Shakira’s debut on NBC’s super popular talent show, The Voice Season four, will be drawing an exceptionally high amount of viewers and demographics to the show. Her fiery Latin personality, combined with her passion for music artistry, will send contestants and fellow judges running for the hills like Julie Andrews with a bad case of gastroenteritis. This might sound like a negative, but as we know and love reality television, a nervous breakdown sells like hotcakes.
In the beginning, when the format for modern reality TV talent shows was invented by Simon Cowell in the UK (Pop Idols), a ghastly amount of lesser intelligent producers jumped on the bandwagon and created absolutely outrageous formats for reality TV talent shows. Several of these shows succumbed to beginner’s fever and crashed like a morbidly obese bungee jumper. Most did not survive the initial season, especially when Pop Idols was re-branded for a US audience and American Idol became a recurring theme in our modern pop culture vernacular. The format of reality television changed and became a macro-experiment in popularity and musical finesse.
Enter Mark Burnett – the man who changed our view of modern day television.
On the 26th of April, 2011, The Voice debuted and became American Idol/X-Factor’s biggest competition. The new gen format was impressive – for the first time in talent show history, contestants were judged on their voices instead of their looks. The impressive panel of judges – Adam Levine, Christina Aguilera, Blake Shelton, and Cee Lo Green – gave audiences the opportunity to see these iconic singers impress their success and music knowledge on their unsuspecting “teams”.
Music industry critics tumbled out of the proverbial closet and brandished the show as a fluke and an American Idol wannabe, but in 2011, during the debut of The Voice, American Idol was already on life support with its tumultuous re-branding. After the first season aired, and audiences became comfortable with the new approach to talent television, the show became a juggernaut in its own right and disparaged the critics one episode at a time.
It was the dawn of a new era, and American Idol knew it.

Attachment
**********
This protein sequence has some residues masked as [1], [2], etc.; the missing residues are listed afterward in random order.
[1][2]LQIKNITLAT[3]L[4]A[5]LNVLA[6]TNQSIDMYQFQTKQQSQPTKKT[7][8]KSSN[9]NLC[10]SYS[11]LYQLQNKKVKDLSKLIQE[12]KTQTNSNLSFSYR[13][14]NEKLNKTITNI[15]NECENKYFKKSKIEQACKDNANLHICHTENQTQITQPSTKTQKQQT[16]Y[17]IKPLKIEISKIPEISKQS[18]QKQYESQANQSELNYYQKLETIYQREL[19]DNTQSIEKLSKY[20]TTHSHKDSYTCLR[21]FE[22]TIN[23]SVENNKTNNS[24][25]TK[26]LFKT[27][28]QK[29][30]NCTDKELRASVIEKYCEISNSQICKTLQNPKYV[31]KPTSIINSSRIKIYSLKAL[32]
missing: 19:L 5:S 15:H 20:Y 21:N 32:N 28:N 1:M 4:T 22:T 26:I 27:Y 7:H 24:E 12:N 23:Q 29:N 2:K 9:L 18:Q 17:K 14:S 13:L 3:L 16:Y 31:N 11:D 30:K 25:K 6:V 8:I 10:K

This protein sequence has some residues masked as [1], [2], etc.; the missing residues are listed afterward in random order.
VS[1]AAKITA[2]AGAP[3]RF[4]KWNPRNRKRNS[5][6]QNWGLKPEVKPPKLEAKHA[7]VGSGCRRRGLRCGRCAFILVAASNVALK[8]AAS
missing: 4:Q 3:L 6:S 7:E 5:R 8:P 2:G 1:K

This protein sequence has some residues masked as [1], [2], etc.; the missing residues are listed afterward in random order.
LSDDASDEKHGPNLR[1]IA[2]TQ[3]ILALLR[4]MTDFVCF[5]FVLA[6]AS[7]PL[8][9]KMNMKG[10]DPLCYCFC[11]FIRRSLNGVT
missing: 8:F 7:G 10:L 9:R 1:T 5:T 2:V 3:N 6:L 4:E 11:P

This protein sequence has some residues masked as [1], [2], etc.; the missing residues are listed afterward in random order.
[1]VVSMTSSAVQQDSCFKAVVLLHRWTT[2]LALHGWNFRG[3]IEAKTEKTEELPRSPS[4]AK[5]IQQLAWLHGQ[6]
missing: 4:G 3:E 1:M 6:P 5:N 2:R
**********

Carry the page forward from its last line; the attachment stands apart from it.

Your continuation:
After three successful seasons, Christina Aguilera and Cee Lo Green – two of the most popular judges – decided to take a hiatus and focus on their own careers. The producers cast Shakira and Usher to replace the empty, swinging chairs. This decision, to have Shakira join the panel, was a calculated risk – she hasn’t had a successful hit in recent years and her career has been stifled by post-hit doldrums. The producers had to tread the thin line between show re-branding and excessive career-saving. Unfortunately, although this marriage worked well in the past, especially on American Idol, The Voice does not have this freedom of re-casting and re-introduction. In the grand scope of reality television, The Voice is still in its infancy, and a sudden format shake-up such as this could be the final nail in this campy coffin.
Recent PR/Hype reports doing the rounds on the entertainment circuit indicate that Shakira will be controversial in the new season. According to Blake Shelton, Shakira’s fellow judge, “Shakira is so sweet and beautiful… and then the claws come out.”
This quote, albeit forced and hyped, alludes to the fact that Shakira’s infamously assertive attitude and perfectionist mannerisms will be a source of controversy in the fourth season. Unfortunately, as we have learned in past seasons of The Voice, the show’s climactic hype usually falls short after the season premiere. The endless episodes, the ridiculous “Battle Rounds”, the live show conundrums, and the theatricality of the judges, quickly reaches ad absurdum and forces many viewers to tune out even before the winner is announced. However, Shakira’s addition to the panel might just be what the show needs in order to reach a balance between the egotistical ideologies of the judges and the anti-climactic dreams of the show’s failed contestants.
We don’t foresee a lengthy future for The Voice, but if the producers are able to adapt to the new seasons and force a format re-branding every now and then – without crossing the borders of campy idiosyncrasy – the show might just eclipse American Idol’s failed formula.
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